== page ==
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When the nearest hospital is 40 miles away

Friday 26 August 2005

Our countryside commentator John Sheard suffered a slight but painful accident last week - and suddenly discovered how vulnerable you feel when the nearest hospital is 40 miles away

IT WAS a stupid, silly sort of accident. Standing in a shallow pool in the middle of the River Ure in Wensleydale, I slipped on a rock whilst changing a trout fly - and skewered my thumb.

Now this is not an uncommon accident amongst fishermen and, mostly, you can pull out the hook and suffer only a pinprick of blood. But this time, the hook has sunk in past the barb and - as I know from painful experience - you cannot pull that out without tearing away a lot of tender flesh.

40 miles for country folk?

It happened to me some 20 years ago outside a small town in the Scottish borders and I was directed to the local GP, a man who had dealt with such injuries many times before, and his treatment was swift.

He gave me small painkilling injection, pushed the barb through the skin until it protruded, snipped it off with a pair of pliers, and slipped out the now smooth hook backwards. It took perhaps ten minutes, five of which were spent waiting for the pain killer to take effect.

With this is mind, and hopeful of continuing my day's fishing with only a short interruption, I snipped off the line and, hook still in thumb, drove a few miles to the excellently equipped health centre in Hawes. It was then that I came face to face with the reality of today's NHS for country folk.

No, said a very pleasant nurse after speaking to a doctor on the phone, they couldn't help. I would have to go to a hospital Accident and Emergency Unit. And that meant going 40 miles back the way I had come to Airedale, between Skipton and Keighley, much the same to Westmorland General in Kendal, or more than 30 to Northallerton.

As I was heading west that night anyway, I elected for Kendal - and there can be few rougher routes in Britain. I was not in danger, but I was in some pain and driving a long, bendy and hilly road with a hook stuck in your thumb is not the best way to spend a day in the country.

On that drive, I had time to ponder this: what would it be like if I were in extreme pain? What would have happened if, say, I had scalded myself? Or was bleeding from some more serious wound? Or had damaged an eye? Would I have to drive myself 40 miles then?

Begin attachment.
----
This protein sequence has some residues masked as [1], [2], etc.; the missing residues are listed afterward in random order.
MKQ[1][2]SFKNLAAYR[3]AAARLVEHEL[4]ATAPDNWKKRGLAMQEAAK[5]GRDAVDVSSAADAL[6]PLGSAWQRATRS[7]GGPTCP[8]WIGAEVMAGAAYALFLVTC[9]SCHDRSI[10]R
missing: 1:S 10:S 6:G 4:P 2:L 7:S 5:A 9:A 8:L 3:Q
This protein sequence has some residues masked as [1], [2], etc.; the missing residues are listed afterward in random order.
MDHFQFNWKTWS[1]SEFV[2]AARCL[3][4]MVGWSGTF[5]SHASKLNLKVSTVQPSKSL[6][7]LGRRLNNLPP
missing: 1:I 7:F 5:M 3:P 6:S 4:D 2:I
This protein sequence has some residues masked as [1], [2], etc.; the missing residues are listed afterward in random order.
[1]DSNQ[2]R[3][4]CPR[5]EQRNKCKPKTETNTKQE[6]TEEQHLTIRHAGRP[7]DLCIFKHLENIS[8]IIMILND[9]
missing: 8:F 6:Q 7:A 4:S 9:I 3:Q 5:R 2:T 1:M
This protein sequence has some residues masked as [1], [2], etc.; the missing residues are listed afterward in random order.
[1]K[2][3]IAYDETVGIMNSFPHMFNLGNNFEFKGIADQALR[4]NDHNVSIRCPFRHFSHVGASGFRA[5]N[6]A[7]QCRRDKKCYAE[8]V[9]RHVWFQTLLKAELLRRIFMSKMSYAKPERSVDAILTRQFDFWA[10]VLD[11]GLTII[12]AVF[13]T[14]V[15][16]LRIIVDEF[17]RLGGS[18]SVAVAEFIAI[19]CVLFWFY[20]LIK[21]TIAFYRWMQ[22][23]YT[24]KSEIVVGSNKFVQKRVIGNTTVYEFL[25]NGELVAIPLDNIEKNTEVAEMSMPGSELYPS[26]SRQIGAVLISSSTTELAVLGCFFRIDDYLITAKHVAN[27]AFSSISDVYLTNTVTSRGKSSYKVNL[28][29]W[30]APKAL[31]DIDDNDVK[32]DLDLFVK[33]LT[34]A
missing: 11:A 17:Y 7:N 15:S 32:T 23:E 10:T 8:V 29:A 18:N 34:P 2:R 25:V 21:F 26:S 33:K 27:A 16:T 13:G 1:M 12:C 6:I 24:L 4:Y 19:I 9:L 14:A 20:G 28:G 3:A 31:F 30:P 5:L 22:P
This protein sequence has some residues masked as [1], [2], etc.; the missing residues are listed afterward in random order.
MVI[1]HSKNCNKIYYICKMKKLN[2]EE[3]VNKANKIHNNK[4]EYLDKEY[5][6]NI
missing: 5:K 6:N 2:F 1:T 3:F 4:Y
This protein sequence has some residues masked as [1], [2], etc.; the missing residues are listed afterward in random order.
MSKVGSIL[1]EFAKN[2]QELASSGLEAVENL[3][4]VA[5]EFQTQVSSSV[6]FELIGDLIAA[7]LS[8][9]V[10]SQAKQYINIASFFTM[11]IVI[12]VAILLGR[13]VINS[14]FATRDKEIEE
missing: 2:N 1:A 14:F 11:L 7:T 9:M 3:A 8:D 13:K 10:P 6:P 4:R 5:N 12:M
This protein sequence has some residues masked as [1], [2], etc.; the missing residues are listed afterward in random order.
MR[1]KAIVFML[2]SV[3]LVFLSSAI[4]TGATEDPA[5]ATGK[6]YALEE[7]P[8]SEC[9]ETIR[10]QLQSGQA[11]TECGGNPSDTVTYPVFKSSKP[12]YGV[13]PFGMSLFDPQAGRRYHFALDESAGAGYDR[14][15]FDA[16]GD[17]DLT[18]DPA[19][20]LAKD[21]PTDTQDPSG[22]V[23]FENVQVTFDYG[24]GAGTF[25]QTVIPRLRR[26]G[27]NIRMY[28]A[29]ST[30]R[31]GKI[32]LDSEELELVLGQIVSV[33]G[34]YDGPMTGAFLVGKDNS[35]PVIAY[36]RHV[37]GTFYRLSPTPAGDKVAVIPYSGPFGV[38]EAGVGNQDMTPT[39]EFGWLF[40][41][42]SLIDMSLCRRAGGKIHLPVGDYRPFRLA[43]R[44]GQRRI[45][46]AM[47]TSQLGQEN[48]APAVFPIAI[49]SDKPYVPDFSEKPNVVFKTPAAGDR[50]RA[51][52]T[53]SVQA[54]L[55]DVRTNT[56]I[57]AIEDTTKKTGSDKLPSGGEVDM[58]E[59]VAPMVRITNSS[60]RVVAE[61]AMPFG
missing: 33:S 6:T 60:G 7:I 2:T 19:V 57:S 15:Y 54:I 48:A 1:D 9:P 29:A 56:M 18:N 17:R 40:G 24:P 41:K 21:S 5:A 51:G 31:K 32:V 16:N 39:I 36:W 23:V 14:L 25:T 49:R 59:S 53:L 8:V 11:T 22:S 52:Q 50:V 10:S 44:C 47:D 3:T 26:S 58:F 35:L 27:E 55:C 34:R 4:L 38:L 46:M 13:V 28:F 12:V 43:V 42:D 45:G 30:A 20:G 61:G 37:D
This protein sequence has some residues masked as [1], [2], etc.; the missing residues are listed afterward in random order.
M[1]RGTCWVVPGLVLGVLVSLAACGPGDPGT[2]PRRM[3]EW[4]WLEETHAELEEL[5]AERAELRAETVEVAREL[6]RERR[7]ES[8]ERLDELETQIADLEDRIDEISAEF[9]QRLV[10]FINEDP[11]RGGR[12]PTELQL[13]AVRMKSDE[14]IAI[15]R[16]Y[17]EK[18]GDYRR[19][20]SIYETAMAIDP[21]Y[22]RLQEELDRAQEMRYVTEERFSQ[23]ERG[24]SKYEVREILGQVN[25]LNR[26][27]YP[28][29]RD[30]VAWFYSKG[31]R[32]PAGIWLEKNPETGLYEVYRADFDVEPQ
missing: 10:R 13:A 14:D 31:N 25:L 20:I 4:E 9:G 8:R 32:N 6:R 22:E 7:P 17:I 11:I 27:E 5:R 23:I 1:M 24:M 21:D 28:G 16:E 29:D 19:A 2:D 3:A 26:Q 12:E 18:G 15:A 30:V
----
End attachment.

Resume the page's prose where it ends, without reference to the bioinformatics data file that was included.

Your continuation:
Then I began to think of the long gone days when almost every small country town had its own cottage hospital, where multi-skilled doctors could tackle virtually any emergency apart from specialist work like neuro-surgery?

They are long gone now, of course, swept away by so-called NHS efficiency drives and replaced by big, shiny health temples based, inevitably, near big towns or cities. What happens to the poor farmer who comes off his quad bike 1,000 feet up in the Howgills?

However, that thought was overtaken by one even more sinister. If a Scottish GP could have whipped out that fly in his ancient surgery 20 years ago in the time it makes to make a cuppa, why was there no-one to do the same in the new and lavishly equipped health centre at Hawes?

And then, of course, the penny dropped. I'll lay a hundred pounds to a penny that the lawyers, not the doctors, are to blame. The NHS is now so terrified of being sued by the ambulance chasers who advertise their ways so relentlessly on TV that doctors are having to pay large chunks of their salary in insurance premiums in case something goes wrong.

The major hospitals will, of course, be covered for such misfortune. Any GP could have performed the minor operation on my thumb - the nice nurse could no doubt have done it too - but what if something had gone wrong?

Pity our poor country doctors who have to go about their vital business with their necks corkscrewed by having to look permanently over their shoulders. There was a time when we called our lawyers Legal Eagles. Can anyone think of a word that rhymes with vultures..?

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